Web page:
The Moroccan army attacked Gdeim Izik refugee camp this week which houses 20,000 people in West Sahara. Many people have died and many others are reported missing. The November 8, 2010 raid and destruction at Gdeim Izik by Moroccan army is a result of the hard line taken by the occupying Moroccans in the regional capital El Aaiúnissa. Today, there are over 20,000 refugees without any shelter and many of the missing people are now feared dead. The government of Morocco has imposed a news black out and it is hard to get images and photos from the region.??The international media and human rights monitors are prevented to enter the area legally in order to prevent the spread of news and damaging photographs are confiscated by the government troops. Moroccan news media has made no reference to the killings at Gdeim Izik this week and ordinary Moroccans seem to be unaware of the ongoing manslaughter in Gdeim Izik.
The United Nations has not yet made any investigation or response on this matter. Nor has it condemned the violence and these serious ongoing violations of human rights of Western Sahara that has been occuring since this occurred.?? Morocco holds West Sahara as its colony or territory and does not receive equal standing with the Morocco proper. United Nations has asked the Moroccan government for years to allow a referendum on independence or accession for this region in order for it to self-establish its governance status and structures by popular vote.
This week, a third round of informal talks between the Polisario Front and Morocco on Western Sahara’s future ended near New York with both sides only agreeing to meet again, United Nation’s special envoy to the region Christopher Ross said. The UN-brokered peace talks began on an angry note Monday at Greentree in the New York suburbs, as the Polisario Front rebel group condemned a Moroccan security force raid Monday on a Western Sahara refugee camps they saw as an attempt to derail the talks.
United Nations has also been requesting Morocco to withdraw its occupying troops from the former Spanish colony it captured when Spain left decades ago. ??The main political group representing the voice of West Saharan people is Polisario, which is a banned by Moroccan government. Morocco continues to occupy West Sahara whose mineral resources it has been extracting for years whilst providing very infrastructure investments for the region nor consulted the regions’ people about its activities. ?Western Sahara is rich in natural resources, i.e. minerals, oil and offshore gas as well as fish.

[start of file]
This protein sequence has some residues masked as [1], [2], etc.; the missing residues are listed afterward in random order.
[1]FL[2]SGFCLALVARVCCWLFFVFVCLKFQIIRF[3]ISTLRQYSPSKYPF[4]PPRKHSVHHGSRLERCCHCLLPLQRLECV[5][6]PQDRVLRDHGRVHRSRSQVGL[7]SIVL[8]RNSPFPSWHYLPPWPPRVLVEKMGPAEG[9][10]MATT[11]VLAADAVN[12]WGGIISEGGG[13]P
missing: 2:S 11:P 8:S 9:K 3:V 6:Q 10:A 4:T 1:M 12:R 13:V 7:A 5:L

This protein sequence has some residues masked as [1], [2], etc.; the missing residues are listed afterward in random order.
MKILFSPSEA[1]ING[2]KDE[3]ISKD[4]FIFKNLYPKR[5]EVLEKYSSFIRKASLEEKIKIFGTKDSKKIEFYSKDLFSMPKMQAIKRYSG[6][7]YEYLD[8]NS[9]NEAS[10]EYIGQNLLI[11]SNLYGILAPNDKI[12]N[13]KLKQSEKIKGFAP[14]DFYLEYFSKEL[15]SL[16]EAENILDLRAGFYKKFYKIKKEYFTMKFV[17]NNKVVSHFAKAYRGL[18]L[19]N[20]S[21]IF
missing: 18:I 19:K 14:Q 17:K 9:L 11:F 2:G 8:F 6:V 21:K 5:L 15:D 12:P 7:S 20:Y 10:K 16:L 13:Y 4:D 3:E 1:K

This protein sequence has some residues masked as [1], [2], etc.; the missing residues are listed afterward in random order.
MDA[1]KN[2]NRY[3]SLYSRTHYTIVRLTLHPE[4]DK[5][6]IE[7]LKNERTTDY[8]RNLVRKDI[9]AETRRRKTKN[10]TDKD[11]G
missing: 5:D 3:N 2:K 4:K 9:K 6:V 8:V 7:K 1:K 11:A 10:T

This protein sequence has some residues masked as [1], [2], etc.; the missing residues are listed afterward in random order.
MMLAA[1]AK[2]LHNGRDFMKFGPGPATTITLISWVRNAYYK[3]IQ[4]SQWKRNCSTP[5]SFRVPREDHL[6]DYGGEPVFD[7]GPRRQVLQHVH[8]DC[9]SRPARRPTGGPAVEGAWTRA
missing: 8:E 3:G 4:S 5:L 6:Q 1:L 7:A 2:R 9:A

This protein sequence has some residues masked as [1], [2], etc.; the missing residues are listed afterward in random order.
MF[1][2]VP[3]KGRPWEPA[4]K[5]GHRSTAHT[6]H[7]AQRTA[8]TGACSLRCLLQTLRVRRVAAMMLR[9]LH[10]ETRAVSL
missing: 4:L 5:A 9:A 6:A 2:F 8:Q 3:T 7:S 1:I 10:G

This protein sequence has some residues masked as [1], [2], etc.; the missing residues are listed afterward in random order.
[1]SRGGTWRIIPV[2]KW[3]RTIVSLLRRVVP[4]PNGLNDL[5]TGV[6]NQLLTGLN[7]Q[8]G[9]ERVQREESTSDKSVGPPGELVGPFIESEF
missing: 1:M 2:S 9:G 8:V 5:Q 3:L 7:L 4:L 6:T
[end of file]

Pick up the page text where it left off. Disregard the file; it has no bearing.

The extraction of West Saharan mineral resources from an occupied territory breaches International Law. An International Court of Justice (ICJ) ruling in 1975 found no ties of territorial sovereignty between Western Sahara and either Morocco or Mauritania. Just one month later after that, Spain signed an agreement with these two countries ‘allowing’ them to occupy the territory. In 1979 Mauritania withdrew, and Morocco invaded the remainder of Western Sahara. International law does not recognize Moroccan sovereignty over Western Sahara, and states that Spain had no authority to transfer administration to another power. The UN and other international institutions in line with international law consider Western Sahara as a non-self-governing territory. At the same time more than 70 states recognise the Saharawi Arab Democratic Republic (SADR), which is also a full member of the African Union.
European Union has largely been turning blind eye to the situation on its backyard in Morocco as the fishing industry has been keen to lobby access for European Union boats to Moroccan waters.
BACKGROUND: Western Sahara was annexed by Morocco after Spanish settlers withdrew in 1975. But the Polisario Front fought the Moroccan presence until the United Nations brokered a ceasefire in 1991.
The Polisario Front wants a UN-organized self-determination referendum, with independence as one of the options. Morocco has so far rejected any proposal that goes beyond greater autonomy.
The European fisheries ministers concluded a fisheries partnership agreement at the Council meeting May 22nd, 2006. The agreement provides for the EU to pay Morocco €144.4 million under four years in return for giving 119 European vessels (100 Spanish, 14 Portuguese, 4 French and 1 Italian) opportunities to fish in Morocco’s Atlantic coastal waters, including the disputed territory of Western Sahara, the former Spanish colony that was invaded by Moroccan forces in 1975. Despite criticism from Finland, Ireland, the Netherlands and Sweden, only Sweden voted against while Finland abstained. The people of Western Sahara do not benefit from the agreement. Only two percent of those who work in fisheries are Western Saharans. All the others are Moroccan settlers.
by MJ Santos with TSR Staff